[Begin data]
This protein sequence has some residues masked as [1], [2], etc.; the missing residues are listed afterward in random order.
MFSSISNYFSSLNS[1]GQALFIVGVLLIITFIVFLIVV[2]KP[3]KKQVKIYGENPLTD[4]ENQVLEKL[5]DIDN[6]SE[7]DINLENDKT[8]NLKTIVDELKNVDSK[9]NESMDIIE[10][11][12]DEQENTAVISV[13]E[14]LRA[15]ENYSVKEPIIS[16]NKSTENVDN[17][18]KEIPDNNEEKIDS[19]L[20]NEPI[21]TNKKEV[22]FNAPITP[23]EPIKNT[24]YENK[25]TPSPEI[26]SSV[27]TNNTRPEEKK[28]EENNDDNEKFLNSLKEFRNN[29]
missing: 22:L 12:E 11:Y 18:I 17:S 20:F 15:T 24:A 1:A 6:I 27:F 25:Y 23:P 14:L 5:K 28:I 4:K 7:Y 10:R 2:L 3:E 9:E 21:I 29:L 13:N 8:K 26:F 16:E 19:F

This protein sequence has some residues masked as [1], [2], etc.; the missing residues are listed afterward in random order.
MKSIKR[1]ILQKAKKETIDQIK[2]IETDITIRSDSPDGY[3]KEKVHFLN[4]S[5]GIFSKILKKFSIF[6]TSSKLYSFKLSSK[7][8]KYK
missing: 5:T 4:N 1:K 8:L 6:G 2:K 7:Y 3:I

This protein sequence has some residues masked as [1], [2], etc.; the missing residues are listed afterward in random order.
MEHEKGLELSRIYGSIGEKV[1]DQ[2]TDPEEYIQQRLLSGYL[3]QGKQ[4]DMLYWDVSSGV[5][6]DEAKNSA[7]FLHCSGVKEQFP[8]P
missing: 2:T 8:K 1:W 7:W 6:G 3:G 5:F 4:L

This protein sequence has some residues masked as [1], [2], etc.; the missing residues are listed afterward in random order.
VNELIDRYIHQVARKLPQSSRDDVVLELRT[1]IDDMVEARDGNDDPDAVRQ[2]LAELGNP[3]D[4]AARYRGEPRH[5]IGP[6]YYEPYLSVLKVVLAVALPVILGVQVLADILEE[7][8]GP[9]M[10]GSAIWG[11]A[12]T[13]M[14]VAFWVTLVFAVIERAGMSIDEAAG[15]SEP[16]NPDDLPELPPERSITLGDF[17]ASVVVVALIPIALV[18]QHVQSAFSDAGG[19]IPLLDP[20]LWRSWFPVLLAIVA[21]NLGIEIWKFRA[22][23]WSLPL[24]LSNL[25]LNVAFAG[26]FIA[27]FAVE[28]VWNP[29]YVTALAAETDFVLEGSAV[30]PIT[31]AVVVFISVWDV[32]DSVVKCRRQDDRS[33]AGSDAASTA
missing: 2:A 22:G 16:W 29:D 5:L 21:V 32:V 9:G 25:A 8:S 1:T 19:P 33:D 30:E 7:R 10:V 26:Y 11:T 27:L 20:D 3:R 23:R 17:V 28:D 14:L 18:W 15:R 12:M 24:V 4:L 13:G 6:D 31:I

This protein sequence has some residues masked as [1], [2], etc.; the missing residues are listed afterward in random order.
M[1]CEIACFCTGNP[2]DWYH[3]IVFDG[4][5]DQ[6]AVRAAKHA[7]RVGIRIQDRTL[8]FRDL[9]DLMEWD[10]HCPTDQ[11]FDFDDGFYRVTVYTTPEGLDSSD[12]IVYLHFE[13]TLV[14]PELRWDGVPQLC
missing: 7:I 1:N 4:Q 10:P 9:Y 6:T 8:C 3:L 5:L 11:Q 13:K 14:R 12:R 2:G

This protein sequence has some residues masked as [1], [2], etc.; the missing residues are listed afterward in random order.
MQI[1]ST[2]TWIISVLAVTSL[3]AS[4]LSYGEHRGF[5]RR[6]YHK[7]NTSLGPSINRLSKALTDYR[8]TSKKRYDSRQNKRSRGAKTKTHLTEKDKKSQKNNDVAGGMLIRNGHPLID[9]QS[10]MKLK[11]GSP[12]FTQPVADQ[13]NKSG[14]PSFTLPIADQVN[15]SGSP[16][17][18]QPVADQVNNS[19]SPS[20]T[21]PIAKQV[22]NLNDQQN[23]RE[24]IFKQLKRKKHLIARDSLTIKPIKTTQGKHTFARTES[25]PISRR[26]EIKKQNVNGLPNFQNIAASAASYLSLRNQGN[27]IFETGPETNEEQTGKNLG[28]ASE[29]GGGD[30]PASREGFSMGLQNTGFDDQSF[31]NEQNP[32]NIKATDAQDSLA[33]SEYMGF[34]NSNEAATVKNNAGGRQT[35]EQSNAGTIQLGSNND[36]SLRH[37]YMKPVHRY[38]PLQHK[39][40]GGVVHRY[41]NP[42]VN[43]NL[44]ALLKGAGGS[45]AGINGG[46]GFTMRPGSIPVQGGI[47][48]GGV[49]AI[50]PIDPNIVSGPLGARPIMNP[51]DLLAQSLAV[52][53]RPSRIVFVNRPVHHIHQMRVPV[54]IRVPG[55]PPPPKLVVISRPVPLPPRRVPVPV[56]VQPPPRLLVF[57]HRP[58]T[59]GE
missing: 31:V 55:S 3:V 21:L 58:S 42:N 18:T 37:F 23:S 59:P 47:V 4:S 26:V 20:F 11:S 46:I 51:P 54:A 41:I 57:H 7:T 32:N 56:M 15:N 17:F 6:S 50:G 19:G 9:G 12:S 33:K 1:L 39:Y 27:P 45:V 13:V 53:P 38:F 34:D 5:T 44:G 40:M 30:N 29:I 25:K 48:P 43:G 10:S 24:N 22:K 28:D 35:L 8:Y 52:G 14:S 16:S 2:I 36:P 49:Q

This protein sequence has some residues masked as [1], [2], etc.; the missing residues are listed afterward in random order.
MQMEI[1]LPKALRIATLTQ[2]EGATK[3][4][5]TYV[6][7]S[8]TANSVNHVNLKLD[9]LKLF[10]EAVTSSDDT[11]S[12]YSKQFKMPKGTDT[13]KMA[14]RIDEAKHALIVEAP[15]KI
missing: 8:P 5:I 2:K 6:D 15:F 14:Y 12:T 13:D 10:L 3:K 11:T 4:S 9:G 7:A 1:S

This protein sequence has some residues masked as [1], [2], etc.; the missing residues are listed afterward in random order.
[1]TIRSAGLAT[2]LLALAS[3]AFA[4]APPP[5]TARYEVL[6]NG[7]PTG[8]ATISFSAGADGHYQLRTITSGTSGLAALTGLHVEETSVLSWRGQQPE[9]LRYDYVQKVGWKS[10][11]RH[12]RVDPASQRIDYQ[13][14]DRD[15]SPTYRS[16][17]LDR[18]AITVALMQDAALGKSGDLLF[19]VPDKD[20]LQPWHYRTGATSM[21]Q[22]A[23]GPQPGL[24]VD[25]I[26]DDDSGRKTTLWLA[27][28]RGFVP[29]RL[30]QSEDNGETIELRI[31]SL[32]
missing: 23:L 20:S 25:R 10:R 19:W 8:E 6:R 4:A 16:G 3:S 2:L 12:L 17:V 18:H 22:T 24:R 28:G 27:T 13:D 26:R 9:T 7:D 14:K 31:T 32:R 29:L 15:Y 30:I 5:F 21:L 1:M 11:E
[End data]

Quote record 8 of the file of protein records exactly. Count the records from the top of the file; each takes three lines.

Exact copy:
This protein sequence has some residues masked as [1], [2], etc.; the missing residues are listed afterward in random order.
[1]TIRSAGLAT[2]LLALAS[3]AFA[4]APPP[5]TARYEVL[6]NG[7]PTG[8]ATISFSAGADGHYQLRTITSGTSGLAALTGLHVEETSVLSWRGQQPE[9]LRYDYVQKVGWKS[10][11]RH[12]RVDPASQRIDYQ[13][14]DRD[15]SPTYRS[16][17]LDR[18]AITVALMQDAALGKSGDLLF[19]VPDKD[20]LQPWHYRTGATSM[21]Q[22]A[23]GPQPGL[24]VD[25]I[26]DDDSGRKTTLWLA[27][28]RGFVP[29]RL[30]QSEDNGETIELRI[31]SL[32]
missing: 23:L 20:S 25:R 10:R 19:W 8:E 6:R 4:A 16:G 3:S 2:L 12:L 17:V 18:H 22:T 24:R 28:G 27:T 13:D 26:R 9:T 7:D 14:K 31:T 32:R 29:L 15:Y 30:I 5:F 21:L 1:M 11:E